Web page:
But I am not happy about how recipes have insinuated themselves into my work life. For some reason, the recipe is the default example of structured content. Look at what happens when you search Google for xml recipe example. Recipes are everywhere, not unlike high fructose corn syrup. Unfortunately, I am not immune to the XML recipe infiltration myself.

I understand the appeal. Recipes are:

  • highly structured content
  • well understood

But I think the example is getting a little tired and wilted. Let’s try working with something new. Try out a new kind of lettuce, er, example. This week, I’m trying to write a very basic introduction to structured authoring, and I’m paralyzed by my inability to think of any non-recipe examples.

I’m considering using a glossary as an example. After all, it’s a highly structure piece of content whose organization is well understood. Maybe I’ll use food items as my glossary entries. Baby steps…

PS It’s totally unrelated, but this article about two chefs eating their way through Durham (“nine restaurants in one night, at least five hours of eating and drinking”) is quite fun.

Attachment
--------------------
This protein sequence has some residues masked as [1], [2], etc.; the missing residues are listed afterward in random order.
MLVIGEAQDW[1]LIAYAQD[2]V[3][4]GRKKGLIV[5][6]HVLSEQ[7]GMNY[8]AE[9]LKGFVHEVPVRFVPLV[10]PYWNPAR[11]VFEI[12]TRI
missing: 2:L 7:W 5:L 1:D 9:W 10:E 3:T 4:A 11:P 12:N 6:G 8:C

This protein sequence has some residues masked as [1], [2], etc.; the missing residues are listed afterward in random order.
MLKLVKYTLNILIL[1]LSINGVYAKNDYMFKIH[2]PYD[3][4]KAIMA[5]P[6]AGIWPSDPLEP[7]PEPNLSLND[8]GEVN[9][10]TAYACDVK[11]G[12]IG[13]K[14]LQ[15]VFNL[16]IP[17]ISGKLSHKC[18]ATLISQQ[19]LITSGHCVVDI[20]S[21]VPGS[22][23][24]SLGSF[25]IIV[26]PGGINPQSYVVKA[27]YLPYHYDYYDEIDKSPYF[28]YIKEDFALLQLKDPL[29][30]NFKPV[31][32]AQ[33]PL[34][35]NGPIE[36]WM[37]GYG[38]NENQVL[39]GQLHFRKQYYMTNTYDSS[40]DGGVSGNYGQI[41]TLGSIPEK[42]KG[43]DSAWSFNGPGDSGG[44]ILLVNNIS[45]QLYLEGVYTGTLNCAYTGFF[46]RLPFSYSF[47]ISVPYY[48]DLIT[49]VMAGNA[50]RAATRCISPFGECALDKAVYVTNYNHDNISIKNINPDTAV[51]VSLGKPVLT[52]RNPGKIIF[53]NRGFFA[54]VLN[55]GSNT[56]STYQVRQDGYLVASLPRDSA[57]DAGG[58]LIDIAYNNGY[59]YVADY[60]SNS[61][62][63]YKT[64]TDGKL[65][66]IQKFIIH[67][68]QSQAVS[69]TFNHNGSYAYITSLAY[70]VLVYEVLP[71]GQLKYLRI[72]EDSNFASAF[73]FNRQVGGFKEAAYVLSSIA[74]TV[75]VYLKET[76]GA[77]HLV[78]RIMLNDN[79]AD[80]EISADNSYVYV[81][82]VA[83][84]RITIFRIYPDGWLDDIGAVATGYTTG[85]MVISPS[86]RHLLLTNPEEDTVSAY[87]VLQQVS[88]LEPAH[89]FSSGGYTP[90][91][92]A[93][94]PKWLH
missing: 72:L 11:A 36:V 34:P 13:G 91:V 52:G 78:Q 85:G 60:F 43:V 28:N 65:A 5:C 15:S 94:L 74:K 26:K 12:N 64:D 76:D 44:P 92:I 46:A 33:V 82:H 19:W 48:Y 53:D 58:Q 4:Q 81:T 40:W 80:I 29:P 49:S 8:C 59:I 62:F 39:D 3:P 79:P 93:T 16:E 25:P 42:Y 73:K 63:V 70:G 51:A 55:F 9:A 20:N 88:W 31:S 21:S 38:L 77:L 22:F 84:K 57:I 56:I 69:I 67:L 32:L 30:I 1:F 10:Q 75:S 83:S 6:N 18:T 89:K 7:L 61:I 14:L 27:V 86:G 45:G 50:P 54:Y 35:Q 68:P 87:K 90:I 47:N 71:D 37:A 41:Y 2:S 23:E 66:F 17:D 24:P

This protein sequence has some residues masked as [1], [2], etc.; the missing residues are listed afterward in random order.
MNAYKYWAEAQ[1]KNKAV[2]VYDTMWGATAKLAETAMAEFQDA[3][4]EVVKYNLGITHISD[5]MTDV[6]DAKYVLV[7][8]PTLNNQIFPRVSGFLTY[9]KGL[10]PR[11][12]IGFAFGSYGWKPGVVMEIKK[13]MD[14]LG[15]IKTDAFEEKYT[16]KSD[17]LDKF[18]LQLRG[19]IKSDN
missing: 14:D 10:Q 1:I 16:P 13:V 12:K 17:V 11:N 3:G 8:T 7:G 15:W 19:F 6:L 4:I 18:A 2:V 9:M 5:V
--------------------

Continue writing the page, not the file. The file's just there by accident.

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Webcast

Essential tools of an XML workflow in the publishing industry

by Sheila Loring

Communications from DMN provided a link to a webcast on Essential Tools of an XML Workflow. The webcast focuses on the book publishing industry. It’s interesting to hear that some publishing houses still allow authors and editors to use Microsoft Word. These folks are often viewed as incapable of learning an XML authoring tool. Many times the Word content is sent to an indexer for tagging.

The companies I’ve worked with don’t give their employees the choice of publishing tools, but if you’re Stephen King, you probably won’t be forced to use an XML tool.

Technical writers, if you know how to work with XML, your skills are portable to publishing houses. Don’t overlook this in a job search.

http://toc.oreilly.com/2009/01/webcast-video-essential-tools.html

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Conferences

WritersUA: DITA pilot techniques

Mark Wallis of IBM ISS on how to run a successful DITA pilot. Some great information in this presentation on how to reduce risks.

He recommends selecting your pilot project based on the following items: